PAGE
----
Book Review: Good Measure – Knit a Perfect Fit Every Time

Filed in Just Stitches, Point of View by on October 22, 2015 0 Comments

Several decades ago, back when Threads Magazine still included several knitting articles in every issue, Deborah Newton wrote an excellent article about fit called Fashion Doesn’t Stop at 40 Inches. So it was no surprise when her most recent book Good Measure – Knit a Perfect Fit Every Time was released.

Good Measure

Reviewing her designs from the early 80’s on when I first became a fan, I now realize that one of the reasons I was drawn to her, as a designer, was that she really understood the relationship between shape, fabric, application (how/when was the garment to expected to be worn), fashion and general attractiveness of design. Her designs were not only interesting as a knitting project but appropriately wearable as a finished garment. So when I was given a chance to review her latest creation (in the form of a book), I jumped at the chance.


Let me start by saying if you haven’t figured it out already, I am a huge fan of Deborah Newton. But that is as much about the quality of her work as a designer than for any other reason. Over the past few years, Deborah and I have actually become friends, having had the opportunity to teach together at an event a few years back. Also, the publisher sent a me copy of the book at no cost for review. That being said, I was already planning on purchasing it, I just wait until I have several on the list before placing an order and that wouldn’t be soon. Regardless of the above, I will do my best to provide an honest review, which of course is based solely on my observations and opinions.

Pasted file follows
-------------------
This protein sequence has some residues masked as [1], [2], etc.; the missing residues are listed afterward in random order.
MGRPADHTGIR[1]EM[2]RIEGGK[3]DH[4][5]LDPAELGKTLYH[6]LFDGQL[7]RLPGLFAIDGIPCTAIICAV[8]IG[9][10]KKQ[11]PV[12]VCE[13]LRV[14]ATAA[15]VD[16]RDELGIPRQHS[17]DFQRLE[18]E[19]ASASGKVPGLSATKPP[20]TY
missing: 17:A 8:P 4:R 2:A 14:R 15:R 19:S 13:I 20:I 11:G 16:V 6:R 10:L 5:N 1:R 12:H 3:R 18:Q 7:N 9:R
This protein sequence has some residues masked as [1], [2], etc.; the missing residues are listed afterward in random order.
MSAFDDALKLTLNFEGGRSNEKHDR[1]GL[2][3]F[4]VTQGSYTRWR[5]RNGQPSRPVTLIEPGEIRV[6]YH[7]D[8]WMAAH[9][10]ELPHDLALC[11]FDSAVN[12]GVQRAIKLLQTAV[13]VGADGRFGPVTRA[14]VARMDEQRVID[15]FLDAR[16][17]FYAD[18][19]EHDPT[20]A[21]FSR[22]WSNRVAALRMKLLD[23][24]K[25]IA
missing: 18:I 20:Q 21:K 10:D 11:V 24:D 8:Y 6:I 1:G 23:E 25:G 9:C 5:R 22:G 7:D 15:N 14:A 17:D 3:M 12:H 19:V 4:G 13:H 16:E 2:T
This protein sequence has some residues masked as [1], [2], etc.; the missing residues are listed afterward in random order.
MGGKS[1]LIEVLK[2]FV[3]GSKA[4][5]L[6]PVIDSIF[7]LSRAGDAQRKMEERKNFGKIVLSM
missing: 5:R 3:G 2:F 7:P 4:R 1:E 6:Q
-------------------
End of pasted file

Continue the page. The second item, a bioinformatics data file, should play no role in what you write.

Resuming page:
An Overview

The book is about 175 pages long. The last 50 pages or so are dedicated to the patterns for the wonderful designs that are used in the book as “real-life” examples. What this means is about 125 pages of the book includes dense, meaty, valuable information about fit and design. Even with a quick glance, it was apparent that this really is “supplement” or “part-2” of her first book, Designing Knitwear. Whereas Designing Knitwear focuses on the creative process, Good Measure focuses on the tactics of taking a wonderful design and ensuring it will look and fit properly on your individual body.